According to the Supreme Court ruling social security tax debt can only be claimed during a period of five years, not ten years as currently practiced by the administration.
In its Session on June 11, 2008, the Court declared articles 45 and 46 of the law nº 8.212/91 unconstitutional. Articles 45 and 46 established a time line for claiming social security contributions as well as a statutory period of limitation of ten years.
This ruling is binding for all lower courts. As a consequence, social security taxes will follow the standard five-year term.
Regarding the effects of the ruling, the court determined that social security taxes cannot be claimed by the administration using the ten-year term. This effect is valid for all taxpayers whether they filed a refund claim via administrative or judicial proceedings or not. It also applies to possible future claims of social security taxes.
Regarding a refund of social security tax payments assessed under the regulations now declared unconstitutional, the Court determines a more restrictive effect of unconstitutionality.
A refund of such social security taxes will only be granted to those taxpayers who have filed a refund claim through administrative or judicial proceedings no later than June 11, 2008, the date of the Courts decision. All other taxpayers who did not challenge assessed social security contributions or filed a refund claim after June 11, 2008, are not eligible for a refund.
We at Prado Garcia Advogados welcome the Supreme Court decision in favor of the taxpayers. However, it is our opinion that the restitution of unlawful assessed and paid taxes may only be limited under specific circumstances.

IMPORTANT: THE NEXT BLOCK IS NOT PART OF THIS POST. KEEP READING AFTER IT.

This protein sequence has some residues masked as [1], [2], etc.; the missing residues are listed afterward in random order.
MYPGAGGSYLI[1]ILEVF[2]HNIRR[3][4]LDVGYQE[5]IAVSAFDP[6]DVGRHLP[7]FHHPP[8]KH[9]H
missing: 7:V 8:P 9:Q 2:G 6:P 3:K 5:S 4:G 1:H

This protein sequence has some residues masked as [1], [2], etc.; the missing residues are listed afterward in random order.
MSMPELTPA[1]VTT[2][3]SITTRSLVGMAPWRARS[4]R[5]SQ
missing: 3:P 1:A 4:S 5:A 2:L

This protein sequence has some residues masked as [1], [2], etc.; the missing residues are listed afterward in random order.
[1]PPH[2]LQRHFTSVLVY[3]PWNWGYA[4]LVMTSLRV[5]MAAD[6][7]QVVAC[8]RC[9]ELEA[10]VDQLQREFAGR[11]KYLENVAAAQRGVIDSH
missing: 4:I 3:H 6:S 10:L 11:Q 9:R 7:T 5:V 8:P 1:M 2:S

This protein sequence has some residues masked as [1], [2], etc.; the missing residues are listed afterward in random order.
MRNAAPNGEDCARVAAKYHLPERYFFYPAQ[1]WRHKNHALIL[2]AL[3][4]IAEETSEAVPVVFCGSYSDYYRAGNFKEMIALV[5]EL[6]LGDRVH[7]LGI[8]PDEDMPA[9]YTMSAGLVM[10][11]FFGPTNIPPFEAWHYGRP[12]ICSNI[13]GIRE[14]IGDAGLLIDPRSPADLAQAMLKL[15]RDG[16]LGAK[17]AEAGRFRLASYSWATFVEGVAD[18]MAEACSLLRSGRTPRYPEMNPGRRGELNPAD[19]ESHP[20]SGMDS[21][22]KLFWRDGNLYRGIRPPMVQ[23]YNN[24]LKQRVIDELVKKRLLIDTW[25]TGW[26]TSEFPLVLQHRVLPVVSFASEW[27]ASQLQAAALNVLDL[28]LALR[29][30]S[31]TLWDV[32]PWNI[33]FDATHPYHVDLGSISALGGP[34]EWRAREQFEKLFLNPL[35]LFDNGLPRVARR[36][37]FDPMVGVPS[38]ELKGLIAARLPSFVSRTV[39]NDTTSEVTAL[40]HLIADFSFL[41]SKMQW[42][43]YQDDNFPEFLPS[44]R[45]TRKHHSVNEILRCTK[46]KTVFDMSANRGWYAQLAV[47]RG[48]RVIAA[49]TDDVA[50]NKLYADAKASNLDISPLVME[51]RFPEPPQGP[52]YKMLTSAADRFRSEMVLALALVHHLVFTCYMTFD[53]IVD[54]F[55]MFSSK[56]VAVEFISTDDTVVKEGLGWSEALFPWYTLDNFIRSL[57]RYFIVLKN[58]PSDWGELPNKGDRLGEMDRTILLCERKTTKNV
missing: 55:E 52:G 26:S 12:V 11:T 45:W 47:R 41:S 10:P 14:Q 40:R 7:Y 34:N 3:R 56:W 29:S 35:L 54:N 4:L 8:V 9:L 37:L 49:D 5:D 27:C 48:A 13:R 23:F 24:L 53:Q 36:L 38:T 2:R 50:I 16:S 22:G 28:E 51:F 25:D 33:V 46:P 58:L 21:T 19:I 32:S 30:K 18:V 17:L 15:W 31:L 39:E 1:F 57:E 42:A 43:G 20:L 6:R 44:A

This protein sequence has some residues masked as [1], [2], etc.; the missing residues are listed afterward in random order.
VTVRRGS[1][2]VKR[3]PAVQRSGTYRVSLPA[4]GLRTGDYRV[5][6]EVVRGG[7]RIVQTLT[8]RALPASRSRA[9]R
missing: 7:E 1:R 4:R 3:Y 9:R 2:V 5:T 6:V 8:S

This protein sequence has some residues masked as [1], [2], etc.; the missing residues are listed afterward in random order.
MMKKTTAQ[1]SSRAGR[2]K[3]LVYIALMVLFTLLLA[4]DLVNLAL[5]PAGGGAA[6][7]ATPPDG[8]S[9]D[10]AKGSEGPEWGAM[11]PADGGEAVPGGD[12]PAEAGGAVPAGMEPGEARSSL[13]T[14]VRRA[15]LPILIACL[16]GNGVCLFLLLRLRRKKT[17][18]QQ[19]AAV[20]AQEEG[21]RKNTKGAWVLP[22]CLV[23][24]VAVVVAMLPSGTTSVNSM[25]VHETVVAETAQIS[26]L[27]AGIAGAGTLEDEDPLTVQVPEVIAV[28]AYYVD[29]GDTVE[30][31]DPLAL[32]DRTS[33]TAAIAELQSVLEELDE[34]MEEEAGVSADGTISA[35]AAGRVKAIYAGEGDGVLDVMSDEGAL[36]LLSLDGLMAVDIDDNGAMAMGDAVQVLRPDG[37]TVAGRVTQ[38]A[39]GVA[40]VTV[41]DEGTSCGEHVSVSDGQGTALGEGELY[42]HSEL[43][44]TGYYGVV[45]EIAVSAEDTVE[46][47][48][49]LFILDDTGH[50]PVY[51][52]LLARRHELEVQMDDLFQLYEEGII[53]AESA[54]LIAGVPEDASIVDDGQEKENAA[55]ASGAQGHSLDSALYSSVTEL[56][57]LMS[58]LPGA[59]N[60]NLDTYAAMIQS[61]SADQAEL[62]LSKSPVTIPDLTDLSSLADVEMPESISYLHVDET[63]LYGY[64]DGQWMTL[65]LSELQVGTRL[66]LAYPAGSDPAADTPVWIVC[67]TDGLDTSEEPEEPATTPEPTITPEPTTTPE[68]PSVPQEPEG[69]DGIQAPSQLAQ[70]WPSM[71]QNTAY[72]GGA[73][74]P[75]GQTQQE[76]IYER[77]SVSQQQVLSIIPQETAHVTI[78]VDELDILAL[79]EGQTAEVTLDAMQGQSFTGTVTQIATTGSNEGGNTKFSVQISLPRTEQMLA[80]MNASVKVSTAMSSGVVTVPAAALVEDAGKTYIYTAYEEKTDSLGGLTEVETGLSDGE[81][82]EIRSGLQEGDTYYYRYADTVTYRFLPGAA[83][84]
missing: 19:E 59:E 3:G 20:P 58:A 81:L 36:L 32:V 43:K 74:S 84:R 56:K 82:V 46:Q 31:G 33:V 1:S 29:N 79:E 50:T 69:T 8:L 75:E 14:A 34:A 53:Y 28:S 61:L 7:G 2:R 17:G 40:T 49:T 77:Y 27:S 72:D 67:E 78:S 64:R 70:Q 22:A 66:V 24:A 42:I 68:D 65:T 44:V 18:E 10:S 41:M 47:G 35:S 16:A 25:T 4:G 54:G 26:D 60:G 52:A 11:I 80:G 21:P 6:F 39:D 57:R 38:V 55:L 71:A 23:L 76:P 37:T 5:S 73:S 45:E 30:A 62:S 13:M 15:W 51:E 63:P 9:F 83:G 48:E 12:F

According to the Court ruling, taxpayers who did not file for a refund until the date of the Court decision, June 11, 2008, are not entitled to a refund.Instead of a refund the taxpayer may be entitled to offsetting against another tax debit balance. He may reduce or pay off debt deducting his credit from the debt.
Refund is the alternative for taxpayers who have a right to a credit and owe no tax debts to offset that amount against. Refund and offsetting are distinct legal figures.
In any case, Ministro Gilmar Mendes who delivered the opinion of the court extended the restrictive effects of unconstitutionality and rejects not only a refund but also the possibility of offsetting for all taxpayers who did not file for a refund until June 11, 2008.
Although the Supreme Court may stipulate restrictions on the effects of unconstitutionality, those restrictions may not violate individual taxpayers’ rights granted by the constitution, especially considering the constitutional legality principle according to which the judiciary may not legislate.
This latest Supreme Court decision shows the importance of challenging any unlawful and unconstitutional taxes and contributions, preserving personal rights and, consequently, enabling a possible refund.